That’s the enlightenment Martin Luther received through the Gospel some 500 years ago.  And now, you know what the Reformation was all about, a fight to restore this critical and central teaching of the Gospel to its proper place of prominence, to give all the glory to Christ, and to give comfort and consolation to troubled souls–this was the special gift of Martin Luther and the Reformation.

Instead of turning people back to their own efforts at trying to keep the Law, Luther pointed people to Christ and the cross, to this teaching of justification by grace alone through faith alone, apart from works of the Law.

To underscore its importance, Luther would say of the doctrine of justification: “The first and chief article is this:  Jesus Christ, our God and Lord, died for our sins and was raised again for our justification… For we hold that one is justified by faith apart from the works of the Law… Nothing of this article can be yielded or surrendered, even though heaven and earth and everything else falls… Upon this article everything that we teach and practice depends… Therefore, we must be certain and not doubt this doctrine. Otherwise, all is lost… (Smalcald Articles, The Second Part, Article I)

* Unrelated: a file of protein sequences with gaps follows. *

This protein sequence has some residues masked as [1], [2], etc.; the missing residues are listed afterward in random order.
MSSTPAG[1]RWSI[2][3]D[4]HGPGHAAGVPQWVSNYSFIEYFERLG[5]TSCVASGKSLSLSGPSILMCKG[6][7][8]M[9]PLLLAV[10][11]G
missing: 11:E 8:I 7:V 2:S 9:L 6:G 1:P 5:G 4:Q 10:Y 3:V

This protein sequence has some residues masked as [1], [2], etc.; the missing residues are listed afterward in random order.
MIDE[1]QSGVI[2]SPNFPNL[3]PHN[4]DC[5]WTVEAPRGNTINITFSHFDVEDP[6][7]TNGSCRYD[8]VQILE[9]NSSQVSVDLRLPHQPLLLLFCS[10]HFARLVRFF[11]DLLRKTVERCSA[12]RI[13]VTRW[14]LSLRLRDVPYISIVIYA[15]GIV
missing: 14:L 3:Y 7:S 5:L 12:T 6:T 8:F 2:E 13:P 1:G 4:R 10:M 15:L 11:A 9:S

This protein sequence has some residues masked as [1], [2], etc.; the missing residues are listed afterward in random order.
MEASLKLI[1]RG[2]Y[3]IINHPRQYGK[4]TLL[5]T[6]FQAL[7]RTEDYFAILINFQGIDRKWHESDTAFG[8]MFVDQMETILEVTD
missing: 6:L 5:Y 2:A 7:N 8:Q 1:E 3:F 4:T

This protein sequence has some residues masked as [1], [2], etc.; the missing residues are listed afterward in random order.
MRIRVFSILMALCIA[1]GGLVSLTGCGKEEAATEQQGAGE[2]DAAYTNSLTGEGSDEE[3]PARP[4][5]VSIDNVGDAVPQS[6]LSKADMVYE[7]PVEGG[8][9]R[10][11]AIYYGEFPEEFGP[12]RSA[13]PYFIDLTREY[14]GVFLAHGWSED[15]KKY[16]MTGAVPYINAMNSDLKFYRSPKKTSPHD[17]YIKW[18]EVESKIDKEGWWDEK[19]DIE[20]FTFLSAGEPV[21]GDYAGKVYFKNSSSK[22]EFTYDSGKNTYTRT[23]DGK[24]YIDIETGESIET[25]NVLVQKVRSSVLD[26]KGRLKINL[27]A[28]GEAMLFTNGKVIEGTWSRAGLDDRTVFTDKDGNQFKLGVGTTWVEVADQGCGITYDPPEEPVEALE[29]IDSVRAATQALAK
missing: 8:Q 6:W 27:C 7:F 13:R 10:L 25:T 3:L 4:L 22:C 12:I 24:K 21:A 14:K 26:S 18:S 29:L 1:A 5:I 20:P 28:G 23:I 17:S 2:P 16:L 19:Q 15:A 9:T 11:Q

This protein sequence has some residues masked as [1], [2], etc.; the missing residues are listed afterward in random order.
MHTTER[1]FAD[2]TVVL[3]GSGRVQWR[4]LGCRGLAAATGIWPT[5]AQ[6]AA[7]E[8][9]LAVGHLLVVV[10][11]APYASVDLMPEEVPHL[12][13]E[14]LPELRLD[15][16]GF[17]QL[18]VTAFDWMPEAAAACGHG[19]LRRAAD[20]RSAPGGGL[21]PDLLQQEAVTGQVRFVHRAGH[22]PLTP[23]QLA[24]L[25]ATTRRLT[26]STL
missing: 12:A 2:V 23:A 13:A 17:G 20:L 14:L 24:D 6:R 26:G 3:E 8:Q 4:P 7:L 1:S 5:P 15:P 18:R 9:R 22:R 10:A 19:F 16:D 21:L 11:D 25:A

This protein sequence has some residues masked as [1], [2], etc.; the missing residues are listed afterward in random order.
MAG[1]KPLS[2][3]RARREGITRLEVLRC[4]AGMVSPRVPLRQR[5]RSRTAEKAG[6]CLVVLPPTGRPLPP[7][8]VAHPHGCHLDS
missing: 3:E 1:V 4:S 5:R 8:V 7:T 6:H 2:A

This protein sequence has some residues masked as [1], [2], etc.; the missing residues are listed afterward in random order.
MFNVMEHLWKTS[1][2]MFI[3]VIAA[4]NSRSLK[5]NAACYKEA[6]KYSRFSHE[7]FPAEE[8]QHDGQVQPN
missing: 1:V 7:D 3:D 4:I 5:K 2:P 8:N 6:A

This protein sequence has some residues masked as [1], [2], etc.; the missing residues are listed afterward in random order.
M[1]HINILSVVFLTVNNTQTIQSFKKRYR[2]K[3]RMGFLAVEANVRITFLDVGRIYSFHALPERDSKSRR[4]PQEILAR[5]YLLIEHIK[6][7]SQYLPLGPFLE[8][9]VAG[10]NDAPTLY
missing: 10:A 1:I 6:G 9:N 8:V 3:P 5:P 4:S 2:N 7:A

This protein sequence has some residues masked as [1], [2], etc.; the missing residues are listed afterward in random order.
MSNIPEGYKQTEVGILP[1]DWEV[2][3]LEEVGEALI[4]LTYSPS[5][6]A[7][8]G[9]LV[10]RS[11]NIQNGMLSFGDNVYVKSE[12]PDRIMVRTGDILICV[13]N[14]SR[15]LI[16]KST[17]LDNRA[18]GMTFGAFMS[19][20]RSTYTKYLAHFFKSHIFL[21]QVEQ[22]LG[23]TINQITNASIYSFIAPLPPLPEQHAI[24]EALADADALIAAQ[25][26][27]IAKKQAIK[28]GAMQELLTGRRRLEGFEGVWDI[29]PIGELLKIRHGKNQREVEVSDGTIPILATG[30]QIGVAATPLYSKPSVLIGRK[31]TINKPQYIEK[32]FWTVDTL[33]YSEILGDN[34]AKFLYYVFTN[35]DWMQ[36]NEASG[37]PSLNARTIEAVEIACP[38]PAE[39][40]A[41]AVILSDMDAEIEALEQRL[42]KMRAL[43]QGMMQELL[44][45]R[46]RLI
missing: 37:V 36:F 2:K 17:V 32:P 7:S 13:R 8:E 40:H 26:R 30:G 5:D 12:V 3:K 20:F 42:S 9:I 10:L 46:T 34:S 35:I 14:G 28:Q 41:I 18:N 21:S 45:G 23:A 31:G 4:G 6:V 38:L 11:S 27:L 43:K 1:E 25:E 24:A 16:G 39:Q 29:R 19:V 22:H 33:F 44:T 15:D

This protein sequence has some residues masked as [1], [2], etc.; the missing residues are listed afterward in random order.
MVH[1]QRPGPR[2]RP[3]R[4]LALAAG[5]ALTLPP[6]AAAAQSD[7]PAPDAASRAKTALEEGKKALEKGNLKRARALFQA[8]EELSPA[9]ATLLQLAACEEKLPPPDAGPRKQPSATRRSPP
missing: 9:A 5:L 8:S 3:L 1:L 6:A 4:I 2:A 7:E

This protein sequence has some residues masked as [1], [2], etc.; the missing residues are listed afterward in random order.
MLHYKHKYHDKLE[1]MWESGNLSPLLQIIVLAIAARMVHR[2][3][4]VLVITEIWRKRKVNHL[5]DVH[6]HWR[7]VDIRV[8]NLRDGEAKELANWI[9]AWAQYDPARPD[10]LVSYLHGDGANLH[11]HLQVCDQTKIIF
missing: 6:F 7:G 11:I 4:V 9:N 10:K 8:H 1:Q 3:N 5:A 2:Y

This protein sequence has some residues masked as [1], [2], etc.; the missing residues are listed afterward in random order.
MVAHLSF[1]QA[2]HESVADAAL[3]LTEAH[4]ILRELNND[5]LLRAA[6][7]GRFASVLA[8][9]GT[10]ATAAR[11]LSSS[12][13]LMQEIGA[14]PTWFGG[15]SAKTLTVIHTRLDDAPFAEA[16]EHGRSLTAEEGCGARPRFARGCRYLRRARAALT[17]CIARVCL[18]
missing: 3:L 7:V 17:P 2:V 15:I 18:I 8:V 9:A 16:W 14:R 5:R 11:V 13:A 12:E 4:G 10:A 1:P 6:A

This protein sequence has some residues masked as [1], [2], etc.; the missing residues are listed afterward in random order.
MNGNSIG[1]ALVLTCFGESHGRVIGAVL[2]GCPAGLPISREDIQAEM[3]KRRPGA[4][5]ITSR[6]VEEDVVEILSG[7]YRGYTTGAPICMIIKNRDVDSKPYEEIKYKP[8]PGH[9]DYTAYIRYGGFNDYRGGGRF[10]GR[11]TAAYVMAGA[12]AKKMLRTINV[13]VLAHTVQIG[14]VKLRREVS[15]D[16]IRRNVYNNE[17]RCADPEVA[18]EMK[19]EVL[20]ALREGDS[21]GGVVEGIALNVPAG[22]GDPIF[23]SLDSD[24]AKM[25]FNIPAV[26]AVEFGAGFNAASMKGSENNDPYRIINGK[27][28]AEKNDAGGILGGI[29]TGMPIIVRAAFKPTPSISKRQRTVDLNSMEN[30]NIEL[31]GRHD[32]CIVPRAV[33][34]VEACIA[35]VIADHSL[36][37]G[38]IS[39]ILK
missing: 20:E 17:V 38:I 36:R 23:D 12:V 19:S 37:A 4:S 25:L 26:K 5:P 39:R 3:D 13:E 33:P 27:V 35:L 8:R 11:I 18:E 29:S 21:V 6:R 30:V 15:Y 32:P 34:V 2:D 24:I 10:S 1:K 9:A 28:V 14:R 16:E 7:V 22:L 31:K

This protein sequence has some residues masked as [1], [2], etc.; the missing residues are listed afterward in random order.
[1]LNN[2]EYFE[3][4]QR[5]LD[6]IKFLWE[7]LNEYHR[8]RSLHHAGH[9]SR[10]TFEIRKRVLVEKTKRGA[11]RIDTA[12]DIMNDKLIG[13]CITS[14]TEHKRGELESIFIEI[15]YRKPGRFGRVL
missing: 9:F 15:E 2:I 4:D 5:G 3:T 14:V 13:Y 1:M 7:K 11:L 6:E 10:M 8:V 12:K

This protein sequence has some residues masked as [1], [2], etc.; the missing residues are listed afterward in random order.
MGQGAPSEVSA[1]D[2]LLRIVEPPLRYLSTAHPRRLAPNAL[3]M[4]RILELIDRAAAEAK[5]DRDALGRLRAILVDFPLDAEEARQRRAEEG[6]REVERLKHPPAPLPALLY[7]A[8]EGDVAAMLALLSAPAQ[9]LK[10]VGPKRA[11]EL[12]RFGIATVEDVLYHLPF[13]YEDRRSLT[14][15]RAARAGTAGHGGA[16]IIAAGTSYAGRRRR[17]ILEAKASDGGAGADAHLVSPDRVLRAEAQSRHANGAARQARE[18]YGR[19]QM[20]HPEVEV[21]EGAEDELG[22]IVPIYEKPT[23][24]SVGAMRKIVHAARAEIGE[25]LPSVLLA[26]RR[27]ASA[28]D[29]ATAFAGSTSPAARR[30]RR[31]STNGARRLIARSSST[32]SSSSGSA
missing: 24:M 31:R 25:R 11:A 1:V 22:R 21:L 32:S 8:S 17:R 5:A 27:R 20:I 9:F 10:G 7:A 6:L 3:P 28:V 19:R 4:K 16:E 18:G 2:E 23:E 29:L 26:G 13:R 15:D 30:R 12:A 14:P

When we grasp just how beautiful, how central, and life-giving this divine doctrine of justification is… we realize it isthe very heart of the Gospel of Jesus Christ–God’s gracious declaration of righteousness for Christ’s sake–when we come to these realizations then we will treasure this teaching. We will hold it dear, we will thank God for it, and we will let it permeate every aspect of the church’s life. And that is why we can say today, with joy and confidence, that the doctrine of justification is the heartof the Reformation. Amen.

 

And now, may the grace of God, which surpasses all human understanding, keep your heart and mind in Christ Jesus! Amen!